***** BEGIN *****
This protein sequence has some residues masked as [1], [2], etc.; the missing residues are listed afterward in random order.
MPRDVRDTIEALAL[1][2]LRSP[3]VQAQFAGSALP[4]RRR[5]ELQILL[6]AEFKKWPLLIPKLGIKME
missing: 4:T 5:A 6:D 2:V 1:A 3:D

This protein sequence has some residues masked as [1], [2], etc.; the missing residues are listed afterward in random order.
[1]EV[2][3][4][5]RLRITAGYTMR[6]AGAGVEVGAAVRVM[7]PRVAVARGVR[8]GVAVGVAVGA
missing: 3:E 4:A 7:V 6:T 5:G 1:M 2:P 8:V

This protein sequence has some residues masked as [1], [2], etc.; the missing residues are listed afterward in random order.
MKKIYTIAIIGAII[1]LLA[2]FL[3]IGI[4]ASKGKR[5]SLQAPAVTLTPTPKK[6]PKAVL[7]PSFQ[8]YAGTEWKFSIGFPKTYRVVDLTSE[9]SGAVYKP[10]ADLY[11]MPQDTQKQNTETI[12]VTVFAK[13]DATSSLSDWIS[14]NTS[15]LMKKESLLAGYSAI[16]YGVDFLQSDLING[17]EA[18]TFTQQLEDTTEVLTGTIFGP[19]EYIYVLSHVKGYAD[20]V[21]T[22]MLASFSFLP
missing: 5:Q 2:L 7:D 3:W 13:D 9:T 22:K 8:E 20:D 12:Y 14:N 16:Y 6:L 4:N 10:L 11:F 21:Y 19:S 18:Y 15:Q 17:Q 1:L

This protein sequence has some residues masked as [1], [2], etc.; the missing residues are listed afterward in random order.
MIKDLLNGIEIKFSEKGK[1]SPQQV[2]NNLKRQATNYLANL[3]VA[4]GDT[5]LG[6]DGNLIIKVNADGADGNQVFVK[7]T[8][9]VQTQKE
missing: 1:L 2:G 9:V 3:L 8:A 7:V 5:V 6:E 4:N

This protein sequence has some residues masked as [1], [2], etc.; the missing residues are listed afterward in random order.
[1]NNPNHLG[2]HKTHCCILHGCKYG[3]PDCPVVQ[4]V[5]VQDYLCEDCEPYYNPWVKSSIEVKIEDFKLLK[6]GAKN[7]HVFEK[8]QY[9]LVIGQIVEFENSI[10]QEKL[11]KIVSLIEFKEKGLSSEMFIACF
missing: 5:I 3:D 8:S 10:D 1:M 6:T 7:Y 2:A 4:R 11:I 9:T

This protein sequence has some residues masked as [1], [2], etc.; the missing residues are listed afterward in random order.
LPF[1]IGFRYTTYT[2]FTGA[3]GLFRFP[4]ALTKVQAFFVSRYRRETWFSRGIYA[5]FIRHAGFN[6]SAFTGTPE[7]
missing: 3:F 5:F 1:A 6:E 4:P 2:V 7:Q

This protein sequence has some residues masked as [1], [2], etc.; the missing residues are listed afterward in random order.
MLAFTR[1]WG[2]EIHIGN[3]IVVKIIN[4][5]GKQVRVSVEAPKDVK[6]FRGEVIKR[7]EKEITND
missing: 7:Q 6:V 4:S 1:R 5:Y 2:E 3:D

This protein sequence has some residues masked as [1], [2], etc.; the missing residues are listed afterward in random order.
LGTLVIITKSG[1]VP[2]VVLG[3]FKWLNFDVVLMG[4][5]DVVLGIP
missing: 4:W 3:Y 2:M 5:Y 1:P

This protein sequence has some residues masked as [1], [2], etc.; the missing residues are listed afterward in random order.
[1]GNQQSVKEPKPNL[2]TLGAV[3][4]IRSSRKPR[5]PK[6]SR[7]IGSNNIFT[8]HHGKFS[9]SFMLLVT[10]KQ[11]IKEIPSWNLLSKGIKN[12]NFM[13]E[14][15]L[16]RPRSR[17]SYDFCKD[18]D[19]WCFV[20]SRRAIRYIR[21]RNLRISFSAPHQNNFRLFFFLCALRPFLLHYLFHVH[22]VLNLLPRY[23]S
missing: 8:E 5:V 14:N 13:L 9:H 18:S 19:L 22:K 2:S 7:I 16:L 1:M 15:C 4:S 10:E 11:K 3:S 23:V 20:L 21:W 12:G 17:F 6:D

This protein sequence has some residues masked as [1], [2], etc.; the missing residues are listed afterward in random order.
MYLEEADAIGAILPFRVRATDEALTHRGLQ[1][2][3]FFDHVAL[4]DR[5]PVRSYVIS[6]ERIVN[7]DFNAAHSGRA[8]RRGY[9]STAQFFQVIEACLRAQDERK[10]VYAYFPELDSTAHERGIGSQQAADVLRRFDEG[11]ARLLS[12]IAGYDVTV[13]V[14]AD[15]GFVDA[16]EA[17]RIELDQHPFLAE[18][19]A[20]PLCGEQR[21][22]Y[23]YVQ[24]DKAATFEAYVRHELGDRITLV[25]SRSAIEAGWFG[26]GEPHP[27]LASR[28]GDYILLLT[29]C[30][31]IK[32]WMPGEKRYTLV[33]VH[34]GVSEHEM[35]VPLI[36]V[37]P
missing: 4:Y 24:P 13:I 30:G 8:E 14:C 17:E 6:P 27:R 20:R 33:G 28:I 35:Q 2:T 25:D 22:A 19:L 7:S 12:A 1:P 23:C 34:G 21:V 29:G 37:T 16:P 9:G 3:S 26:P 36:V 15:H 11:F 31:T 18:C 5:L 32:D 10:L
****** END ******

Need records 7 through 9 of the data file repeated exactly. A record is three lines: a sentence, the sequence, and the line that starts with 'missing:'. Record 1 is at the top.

This protein sequence has some residues masked as [1], [2], etc.; the missing residues are listed afterward in random order.
MLAFTR[1]WG[2]EIHIGN[3]IVVKIIN[4][5]GKQVRVSVEAPKDVK[6]FRGEVIKR[7]EKEITND
missing: 7:Q 6:V 4:S 1:R 5:Y 2:E 3:D

This protein sequence has some residues masked as [1], [2], etc.; the missing residues are listed afterward in random order.
LGTLVIITKSG[1]VP[2]VVLG[3]FKWLNFDVVLMG[4][5]DVVLGIP
missing: 4:W 3:Y 2:M 5:Y 1:P

This protein sequence has some residues masked as [1], [2], etc.; the missing residues are listed afterward in random order.
[1]GNQQSVKEPKPNL[2]TLGAV[3][4]IRSSRKPR[5]PK[6]SR[7]IGSNNIFT[8]HHGKFS[9]SFMLLVT[10]KQ[11]IKEIPSWNLLSKGIKN[12]NFM[13]E[14][15]L[16]RPRSR[17]SYDFCKD[18]D[19]WCFV[20]SRRAIRYIR[21]RNLRISFSAPHQNNFRLFFFLCALRPFLLHYLFHVH[22]VLNLLPRY[23]S
missing: 8:E 5:V 14:N 13:L 9:H 18:S 19:L 22:K 2:S 7:I 16:L 1:M 15:C 4:S 10:E 11:K 3:S 23:V 20:L 21:W 12:G 17:F 6:D